CHRIST JESUS.” The great Apostle of the Gentiles prays for the primitive Christians in Rome, that they might be like-minded one to another, according to Christ Jesus. In doing this, he sets before us the heavenly features and the genuine essence of practical Christianity. It consists neither in outward ceremonies, nor inward convictions, but in the crucifixion of self, and conformity in mind and heart and life to Him by whose name we are called, and whose steps we are commanded to follow. As we are like Christ, we are Christians; and as we are unlike Him, we are unchristian. We are bound by our Christian profession to be conformable to the image of Christ. He is the greatest Christian who reflects most clearly, in all his dealings with others, the mind of Christ; and he has the least claim to the worthy name by which he is called, who habitually displays a mind contrary to the mind of Christ.

I. What is it to be like-minded one to another, according to Christ Jesus ? When St. Paul breathes out this fervent petition for the Romans, (Rom. xv. 5, 6,) he had been showing both the sin and the folly of breaking the unity of the Church for the sake of those smaller matters, which in no wise affect the essential verities of the Gospel. He is prosecuting the same subject when he says, at the opening of the chapter, "We then that are strong ought to bear the infirmities of the weak, and not to please ourselves.” He enforces his exhortation by referring to the disinterested zeal and love of the incarnate Redeemer. « For even Christ pleased not himself.Then follows the prayer, that they may imitate this perfect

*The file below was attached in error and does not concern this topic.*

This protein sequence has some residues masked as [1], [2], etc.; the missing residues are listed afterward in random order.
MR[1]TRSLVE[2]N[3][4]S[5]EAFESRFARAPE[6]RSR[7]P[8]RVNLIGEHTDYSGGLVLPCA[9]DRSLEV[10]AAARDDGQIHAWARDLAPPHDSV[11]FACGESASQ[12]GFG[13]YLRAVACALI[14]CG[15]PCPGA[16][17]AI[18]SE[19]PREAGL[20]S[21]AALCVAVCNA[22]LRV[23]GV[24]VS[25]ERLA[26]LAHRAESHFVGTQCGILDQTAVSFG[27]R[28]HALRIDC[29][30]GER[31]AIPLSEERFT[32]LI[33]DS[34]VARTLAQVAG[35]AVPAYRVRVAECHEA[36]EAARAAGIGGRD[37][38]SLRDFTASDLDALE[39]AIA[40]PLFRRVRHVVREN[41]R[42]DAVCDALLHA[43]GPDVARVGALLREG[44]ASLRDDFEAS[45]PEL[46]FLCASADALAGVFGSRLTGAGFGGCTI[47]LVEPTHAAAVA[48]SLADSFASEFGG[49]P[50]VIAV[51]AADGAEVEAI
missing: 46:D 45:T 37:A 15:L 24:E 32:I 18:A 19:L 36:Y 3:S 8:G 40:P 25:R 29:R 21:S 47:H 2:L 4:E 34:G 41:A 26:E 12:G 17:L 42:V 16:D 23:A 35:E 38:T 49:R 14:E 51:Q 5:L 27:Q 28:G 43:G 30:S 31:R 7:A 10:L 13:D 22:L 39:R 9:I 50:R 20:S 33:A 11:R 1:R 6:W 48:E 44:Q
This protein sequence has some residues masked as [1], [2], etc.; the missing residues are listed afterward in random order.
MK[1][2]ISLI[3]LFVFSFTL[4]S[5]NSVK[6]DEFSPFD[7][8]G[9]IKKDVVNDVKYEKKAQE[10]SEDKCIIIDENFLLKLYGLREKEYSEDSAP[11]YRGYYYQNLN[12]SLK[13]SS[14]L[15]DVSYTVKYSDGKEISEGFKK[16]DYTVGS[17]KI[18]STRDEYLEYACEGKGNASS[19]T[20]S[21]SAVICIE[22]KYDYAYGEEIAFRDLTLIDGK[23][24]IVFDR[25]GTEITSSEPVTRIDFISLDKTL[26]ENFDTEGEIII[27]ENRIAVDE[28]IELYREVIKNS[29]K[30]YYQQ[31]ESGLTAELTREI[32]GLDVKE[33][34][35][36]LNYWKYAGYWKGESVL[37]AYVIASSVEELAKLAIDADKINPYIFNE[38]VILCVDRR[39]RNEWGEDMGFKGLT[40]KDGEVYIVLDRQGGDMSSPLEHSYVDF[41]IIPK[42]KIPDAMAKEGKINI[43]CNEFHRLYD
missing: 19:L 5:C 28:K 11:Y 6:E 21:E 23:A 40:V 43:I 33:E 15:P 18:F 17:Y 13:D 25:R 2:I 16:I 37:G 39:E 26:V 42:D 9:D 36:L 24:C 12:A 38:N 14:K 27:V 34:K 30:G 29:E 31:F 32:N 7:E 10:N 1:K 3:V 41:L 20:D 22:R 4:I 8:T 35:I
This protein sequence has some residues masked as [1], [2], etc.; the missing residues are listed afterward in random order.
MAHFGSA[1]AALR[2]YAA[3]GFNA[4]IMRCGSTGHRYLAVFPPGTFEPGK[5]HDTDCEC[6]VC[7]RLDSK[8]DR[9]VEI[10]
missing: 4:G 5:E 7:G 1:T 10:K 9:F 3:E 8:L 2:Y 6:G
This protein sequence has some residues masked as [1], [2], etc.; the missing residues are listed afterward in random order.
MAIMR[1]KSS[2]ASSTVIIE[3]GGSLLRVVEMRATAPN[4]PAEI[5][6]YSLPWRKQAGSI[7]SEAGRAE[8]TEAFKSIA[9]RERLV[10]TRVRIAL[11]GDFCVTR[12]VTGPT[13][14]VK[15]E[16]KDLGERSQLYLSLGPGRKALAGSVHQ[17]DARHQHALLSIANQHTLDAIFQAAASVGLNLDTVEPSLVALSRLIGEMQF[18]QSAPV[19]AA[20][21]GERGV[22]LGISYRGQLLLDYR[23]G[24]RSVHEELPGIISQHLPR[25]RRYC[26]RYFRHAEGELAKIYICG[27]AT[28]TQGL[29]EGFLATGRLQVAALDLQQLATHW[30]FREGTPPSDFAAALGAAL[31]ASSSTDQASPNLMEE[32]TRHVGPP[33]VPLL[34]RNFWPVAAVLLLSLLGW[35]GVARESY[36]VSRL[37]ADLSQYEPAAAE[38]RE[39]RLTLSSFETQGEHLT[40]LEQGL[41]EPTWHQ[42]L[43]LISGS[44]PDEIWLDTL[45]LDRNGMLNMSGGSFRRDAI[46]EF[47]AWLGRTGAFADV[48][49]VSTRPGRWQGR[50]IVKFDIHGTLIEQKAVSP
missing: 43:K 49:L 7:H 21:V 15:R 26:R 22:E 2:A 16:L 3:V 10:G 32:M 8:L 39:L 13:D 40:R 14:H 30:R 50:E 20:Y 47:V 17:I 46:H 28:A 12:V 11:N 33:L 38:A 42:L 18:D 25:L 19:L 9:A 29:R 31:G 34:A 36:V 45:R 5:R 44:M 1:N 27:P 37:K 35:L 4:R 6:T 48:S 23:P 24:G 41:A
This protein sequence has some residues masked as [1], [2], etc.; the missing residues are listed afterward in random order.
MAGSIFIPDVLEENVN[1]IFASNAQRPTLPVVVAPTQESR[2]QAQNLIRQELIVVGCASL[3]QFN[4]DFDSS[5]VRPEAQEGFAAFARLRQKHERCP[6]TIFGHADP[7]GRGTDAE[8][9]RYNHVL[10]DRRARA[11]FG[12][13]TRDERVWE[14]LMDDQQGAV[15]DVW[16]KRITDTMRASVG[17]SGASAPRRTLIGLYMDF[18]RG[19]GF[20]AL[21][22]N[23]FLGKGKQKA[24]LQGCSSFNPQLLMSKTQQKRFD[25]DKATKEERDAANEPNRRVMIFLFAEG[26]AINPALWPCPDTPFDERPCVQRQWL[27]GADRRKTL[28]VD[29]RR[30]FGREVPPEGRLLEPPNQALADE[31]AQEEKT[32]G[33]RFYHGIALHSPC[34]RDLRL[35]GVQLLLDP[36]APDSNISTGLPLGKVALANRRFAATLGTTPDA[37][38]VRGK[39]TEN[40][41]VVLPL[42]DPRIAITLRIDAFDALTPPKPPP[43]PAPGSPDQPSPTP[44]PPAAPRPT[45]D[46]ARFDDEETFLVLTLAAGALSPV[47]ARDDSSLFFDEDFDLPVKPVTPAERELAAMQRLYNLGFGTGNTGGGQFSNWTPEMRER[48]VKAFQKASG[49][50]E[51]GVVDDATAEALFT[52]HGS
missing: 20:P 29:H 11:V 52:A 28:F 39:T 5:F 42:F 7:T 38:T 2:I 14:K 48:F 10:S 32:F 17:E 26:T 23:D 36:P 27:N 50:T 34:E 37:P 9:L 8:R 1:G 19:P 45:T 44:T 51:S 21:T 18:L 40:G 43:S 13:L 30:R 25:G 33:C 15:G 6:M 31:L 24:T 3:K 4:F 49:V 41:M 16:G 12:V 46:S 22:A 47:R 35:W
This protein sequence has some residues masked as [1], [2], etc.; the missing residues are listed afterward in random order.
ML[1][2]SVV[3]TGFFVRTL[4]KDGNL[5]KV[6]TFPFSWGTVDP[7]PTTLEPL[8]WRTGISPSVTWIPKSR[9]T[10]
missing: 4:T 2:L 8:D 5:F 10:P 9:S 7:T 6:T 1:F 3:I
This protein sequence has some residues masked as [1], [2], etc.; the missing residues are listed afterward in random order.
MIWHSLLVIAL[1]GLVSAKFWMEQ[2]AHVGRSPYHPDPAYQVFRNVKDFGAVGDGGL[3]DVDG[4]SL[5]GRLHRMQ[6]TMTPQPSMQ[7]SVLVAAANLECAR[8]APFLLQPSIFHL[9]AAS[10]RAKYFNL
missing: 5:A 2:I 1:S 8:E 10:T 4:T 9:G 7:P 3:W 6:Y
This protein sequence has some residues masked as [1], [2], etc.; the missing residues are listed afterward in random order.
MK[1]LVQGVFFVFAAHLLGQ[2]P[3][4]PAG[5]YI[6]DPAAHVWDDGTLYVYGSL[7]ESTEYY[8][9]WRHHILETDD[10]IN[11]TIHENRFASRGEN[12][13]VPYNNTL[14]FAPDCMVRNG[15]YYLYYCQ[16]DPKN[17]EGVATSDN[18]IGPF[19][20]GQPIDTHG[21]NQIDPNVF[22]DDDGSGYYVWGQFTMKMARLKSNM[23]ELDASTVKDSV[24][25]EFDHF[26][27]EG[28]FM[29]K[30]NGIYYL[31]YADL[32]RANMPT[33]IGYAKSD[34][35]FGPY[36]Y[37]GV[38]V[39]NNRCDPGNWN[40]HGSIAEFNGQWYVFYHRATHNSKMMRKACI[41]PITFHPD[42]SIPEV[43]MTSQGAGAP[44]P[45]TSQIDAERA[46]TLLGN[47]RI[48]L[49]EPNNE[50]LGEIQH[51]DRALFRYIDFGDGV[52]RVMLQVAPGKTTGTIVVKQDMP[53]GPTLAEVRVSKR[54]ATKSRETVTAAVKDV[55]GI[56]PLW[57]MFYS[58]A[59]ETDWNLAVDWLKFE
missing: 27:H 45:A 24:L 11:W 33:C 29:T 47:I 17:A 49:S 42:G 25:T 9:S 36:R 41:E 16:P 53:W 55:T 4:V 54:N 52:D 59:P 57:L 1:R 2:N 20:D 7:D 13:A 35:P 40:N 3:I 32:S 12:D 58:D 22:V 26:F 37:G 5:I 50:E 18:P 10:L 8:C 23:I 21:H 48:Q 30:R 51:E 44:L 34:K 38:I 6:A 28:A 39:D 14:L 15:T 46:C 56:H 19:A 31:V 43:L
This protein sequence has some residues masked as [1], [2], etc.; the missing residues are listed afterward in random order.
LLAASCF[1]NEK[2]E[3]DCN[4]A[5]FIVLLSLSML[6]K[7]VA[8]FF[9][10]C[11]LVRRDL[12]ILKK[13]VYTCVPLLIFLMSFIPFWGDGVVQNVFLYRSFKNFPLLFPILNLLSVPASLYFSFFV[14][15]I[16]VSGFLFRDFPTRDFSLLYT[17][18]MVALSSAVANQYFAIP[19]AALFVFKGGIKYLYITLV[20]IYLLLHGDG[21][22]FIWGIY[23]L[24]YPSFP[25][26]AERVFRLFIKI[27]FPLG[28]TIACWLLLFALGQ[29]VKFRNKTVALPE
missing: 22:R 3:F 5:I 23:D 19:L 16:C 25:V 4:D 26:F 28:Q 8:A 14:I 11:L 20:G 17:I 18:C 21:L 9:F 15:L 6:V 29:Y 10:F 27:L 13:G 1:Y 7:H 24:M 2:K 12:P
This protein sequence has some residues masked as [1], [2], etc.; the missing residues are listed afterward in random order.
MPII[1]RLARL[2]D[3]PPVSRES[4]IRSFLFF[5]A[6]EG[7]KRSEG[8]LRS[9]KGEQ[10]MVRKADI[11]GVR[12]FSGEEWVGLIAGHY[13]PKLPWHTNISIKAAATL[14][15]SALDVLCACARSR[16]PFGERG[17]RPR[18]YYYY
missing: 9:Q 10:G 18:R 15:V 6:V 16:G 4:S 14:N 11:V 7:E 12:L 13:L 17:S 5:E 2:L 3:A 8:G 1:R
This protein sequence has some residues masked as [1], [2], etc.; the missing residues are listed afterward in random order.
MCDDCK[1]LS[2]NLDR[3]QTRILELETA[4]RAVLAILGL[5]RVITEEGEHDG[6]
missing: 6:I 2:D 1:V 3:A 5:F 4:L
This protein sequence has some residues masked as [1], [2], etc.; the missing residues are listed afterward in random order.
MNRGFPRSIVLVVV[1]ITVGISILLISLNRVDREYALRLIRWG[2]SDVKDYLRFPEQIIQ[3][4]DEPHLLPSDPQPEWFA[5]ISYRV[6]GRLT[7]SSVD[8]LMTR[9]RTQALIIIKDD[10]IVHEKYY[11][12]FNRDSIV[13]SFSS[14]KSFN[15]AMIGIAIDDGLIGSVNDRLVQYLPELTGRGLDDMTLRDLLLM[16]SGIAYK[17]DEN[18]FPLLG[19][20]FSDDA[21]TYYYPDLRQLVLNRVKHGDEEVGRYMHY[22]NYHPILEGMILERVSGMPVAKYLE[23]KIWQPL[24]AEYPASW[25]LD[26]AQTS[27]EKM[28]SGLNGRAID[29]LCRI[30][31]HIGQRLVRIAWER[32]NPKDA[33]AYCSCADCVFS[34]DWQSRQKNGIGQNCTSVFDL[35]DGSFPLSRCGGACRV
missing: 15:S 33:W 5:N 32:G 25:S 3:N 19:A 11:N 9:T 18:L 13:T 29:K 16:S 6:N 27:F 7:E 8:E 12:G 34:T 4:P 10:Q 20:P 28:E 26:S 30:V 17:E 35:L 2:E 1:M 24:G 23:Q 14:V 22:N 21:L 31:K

copy. The whole subject he concludes by adding, “Wherefore receive ye one another, as Christ also received us to the glory of God.” Can there be, then, any doubt what is meant, when he urges them to be like-minded one to another, according to Christ Jesus?

(1) It is to be like-minded one to another, according to the great humility of our only Master and Saviour, Jesus Christ, We are, by profession, the disciples and the followers of Him who came to visit us in great humility; and we are to make it our great aim, and daily, business, to learn of Him who is meek, and lowly in heart. All of us, without a single exception, are miserable sinners, who could only be redeemed from the bitter pains of eternal death, by the Lord of life and glory, in our nature, and in our place, dying in our stead. Are these things so, and can we be otherwise than mean and little, and humble and lowly in our own sight? The only raiment suitable for a Christian, and that which is suitable for him at all times and in all places, is humility. Be clothed with humility.Did the everlasting Lord, the Creator of all the ends of the earth, stoop so low for us, and shall we be unwilling to stoop and condescend one to another? How divine and glorious is the model for our condescension, which is here placed before us. Let this mind be in you, which was also in Christ Jesus; who being in the form of God, thought it not robbery to be equal with God; but made himself of no reputation, and took upon him the form of a servant, and was made in the likeness of men; and being found in fashion as a man, he humbled himself, and became obedient unto death, even the death of the cross.” Whatever else we may know, or profess, or pretend, without a lowly mind and a contrite heart, we have not learnt, as yet, the very first lesson which is taught in the school of Christ, “Behold, his soul which is lifted up, is not upright within him.” We are none of his, if we strive not to follow the example of his great humility.